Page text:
In 2014, we created 19 ads to reduce polluted runoff, with 6 ads translated into Spanish and/or Khmer, with funds from an EPA Urban Waters Grant, and in partnership with the Northern Middlesex Council of Governments. We also created a How-To-Manual and Train-the-Trainer Program on stormwater outreach that should have national reach. Finally, we developed a baseline analysis and recommendations for continued testing on the Spicket River.
In 2013, we identified leaking sewage pipes in Lawrence and Andover, MA.

Public Education

One of our core programs is our effort to educate the public about issues that affect the river and watershed, and why it matters. Educating youth is one of the best ways to ensure continued public action and concern for the river. Accordingly, we have created RiverArts and RiverProtector teams of teenagers - groups that engage on river art and science, respectively. But youth are only half the story. By educating the adult population too, we ensure that the citizens of today and the future will help us to safeguard the river and its watershed.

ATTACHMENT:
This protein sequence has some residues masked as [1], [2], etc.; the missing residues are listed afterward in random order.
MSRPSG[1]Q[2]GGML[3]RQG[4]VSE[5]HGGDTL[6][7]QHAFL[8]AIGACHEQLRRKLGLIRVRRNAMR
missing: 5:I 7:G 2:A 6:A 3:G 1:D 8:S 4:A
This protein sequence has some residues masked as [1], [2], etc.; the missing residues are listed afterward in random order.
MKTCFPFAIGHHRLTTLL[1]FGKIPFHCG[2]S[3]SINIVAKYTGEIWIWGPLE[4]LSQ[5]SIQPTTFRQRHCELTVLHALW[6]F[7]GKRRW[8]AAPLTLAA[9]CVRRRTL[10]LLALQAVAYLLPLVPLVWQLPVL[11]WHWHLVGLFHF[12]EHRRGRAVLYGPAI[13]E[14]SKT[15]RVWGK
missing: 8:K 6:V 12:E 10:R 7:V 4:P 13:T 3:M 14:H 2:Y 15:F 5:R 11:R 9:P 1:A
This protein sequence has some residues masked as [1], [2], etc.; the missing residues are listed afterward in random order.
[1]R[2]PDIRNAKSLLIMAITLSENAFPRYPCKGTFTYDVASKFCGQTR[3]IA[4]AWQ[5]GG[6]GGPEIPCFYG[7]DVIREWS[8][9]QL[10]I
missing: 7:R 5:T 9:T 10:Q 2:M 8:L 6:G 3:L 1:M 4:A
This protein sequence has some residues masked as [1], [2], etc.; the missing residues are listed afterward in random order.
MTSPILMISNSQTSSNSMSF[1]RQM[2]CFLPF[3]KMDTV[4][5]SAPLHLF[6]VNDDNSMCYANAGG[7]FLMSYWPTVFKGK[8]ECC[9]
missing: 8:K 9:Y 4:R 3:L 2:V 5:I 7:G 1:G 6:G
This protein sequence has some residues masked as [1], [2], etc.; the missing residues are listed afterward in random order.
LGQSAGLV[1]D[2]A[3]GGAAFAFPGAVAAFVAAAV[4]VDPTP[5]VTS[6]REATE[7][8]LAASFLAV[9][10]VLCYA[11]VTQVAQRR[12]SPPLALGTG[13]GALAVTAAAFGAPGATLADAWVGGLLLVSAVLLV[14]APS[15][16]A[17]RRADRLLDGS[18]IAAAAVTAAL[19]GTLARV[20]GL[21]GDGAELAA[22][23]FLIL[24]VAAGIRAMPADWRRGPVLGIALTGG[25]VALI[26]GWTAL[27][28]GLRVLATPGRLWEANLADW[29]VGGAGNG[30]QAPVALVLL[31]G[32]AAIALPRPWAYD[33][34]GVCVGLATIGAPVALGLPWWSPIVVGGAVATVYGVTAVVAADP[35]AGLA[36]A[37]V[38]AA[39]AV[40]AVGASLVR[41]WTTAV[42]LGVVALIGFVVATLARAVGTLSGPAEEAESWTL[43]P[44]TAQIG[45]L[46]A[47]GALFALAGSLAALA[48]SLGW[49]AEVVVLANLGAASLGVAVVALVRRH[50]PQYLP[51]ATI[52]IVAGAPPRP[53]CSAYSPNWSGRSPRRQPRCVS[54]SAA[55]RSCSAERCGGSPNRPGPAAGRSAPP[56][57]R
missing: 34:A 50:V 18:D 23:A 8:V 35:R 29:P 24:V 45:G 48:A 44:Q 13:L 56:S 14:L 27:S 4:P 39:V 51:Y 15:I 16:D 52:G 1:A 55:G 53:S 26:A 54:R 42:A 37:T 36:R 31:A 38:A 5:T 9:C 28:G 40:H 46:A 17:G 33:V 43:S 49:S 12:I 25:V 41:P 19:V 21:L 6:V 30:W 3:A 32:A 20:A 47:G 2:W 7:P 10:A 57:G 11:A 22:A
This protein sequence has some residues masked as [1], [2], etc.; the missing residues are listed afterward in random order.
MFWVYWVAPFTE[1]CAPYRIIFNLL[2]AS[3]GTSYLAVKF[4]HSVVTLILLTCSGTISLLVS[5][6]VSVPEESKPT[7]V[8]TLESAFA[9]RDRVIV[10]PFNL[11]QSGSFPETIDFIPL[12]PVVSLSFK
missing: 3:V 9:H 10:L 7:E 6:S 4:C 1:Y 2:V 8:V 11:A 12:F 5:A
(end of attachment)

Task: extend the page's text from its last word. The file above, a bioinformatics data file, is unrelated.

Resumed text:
Topics range from defining what a watershed is to what polluted runoff is and why it matters, to Low Impact Development techniques, to the need for climate adaptation. We have a diverse population in the watershed, including two environmental justice communities. Several different cultures have to be engaged. What impacts one group impacts the rest, and thus, an educational program that reaches as many people as possible is required.

Budget  $10,000.00
Category  Education, General/Other Education, General/Other